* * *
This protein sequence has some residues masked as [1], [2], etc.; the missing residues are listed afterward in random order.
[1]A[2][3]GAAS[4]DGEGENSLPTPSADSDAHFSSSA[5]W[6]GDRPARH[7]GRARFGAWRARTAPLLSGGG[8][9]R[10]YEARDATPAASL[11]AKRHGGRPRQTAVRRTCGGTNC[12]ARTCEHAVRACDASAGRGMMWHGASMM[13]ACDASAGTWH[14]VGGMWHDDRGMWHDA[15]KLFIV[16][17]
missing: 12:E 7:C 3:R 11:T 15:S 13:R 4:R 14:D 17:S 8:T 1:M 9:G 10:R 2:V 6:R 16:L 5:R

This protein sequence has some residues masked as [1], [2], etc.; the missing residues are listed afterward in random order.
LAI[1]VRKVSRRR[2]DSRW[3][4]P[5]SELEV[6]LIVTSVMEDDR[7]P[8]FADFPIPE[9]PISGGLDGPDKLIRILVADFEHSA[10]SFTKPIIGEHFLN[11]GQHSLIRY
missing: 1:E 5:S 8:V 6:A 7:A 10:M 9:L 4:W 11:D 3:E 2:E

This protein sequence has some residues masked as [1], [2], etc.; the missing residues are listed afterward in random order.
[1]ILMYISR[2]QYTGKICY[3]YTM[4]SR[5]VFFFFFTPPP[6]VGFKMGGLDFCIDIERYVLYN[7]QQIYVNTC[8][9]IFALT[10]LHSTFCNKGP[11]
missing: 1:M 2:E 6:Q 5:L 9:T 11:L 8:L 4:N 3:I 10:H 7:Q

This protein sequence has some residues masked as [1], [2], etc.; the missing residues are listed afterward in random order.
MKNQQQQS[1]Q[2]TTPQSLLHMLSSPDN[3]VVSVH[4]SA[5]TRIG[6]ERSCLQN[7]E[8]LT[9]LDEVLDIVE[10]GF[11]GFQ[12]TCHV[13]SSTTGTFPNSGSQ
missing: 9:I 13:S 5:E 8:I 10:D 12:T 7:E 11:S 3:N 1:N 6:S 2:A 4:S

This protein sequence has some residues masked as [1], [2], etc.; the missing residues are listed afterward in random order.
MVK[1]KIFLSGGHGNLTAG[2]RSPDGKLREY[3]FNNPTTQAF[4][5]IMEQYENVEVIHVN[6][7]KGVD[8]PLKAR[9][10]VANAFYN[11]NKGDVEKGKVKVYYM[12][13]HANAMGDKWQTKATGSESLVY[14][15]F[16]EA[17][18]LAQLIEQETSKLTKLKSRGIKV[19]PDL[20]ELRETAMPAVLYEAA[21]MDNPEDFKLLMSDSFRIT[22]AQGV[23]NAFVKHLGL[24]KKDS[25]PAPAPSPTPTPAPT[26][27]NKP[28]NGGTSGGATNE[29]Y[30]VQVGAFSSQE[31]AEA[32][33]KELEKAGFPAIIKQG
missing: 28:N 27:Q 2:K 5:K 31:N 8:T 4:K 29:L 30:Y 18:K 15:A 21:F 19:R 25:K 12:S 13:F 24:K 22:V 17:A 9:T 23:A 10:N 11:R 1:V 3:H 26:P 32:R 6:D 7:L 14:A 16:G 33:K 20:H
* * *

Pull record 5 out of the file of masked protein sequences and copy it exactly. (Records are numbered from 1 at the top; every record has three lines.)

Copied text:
This protein sequence has some residues masked as [1], [2], etc.; the missing residues are listed afterward in random order.
MVK[1]KIFLSGGHGNLTAG[2]RSPDGKLREY[3]FNNPTTQAF[4][5]IMEQYENVEVIHVN[6][7]KGVD[8]PLKAR[9][10]VANAFYN[11]NKGDVEKGKVKVYYM[12][13]HANAMGDKWQTKATGSESLVY[14][15]F[16]EA[17][18]LAQLIEQETSKLTKLKSRGIKV[19]PDL[20]ELRETAMPAVLYEAA[21]MDNPEDFKLLMSDSFRIT[22]AQGV[23]NAFVKHLGL[24]KKDS[25]PAPAPSPTPTPAPT[26][27]NKP[28]NGGTSGGATNE[29]Y[30]VQVGAFSSQE[31]AEA[32][33]KELEKAGFPAIIKQG
missing: 28:N 27:Q 2:K 5:K 31:N 8:T 4:K 29:L 30:Y 18:K 15:A 21:F 19:R 25:K 12:S 13:F 24:K 22:V 17:A 9:T 23:A 10:N 11:R 1:V 3:H 26:P 32:R 6:D 7:L 14:A 16:G 33:K 20:H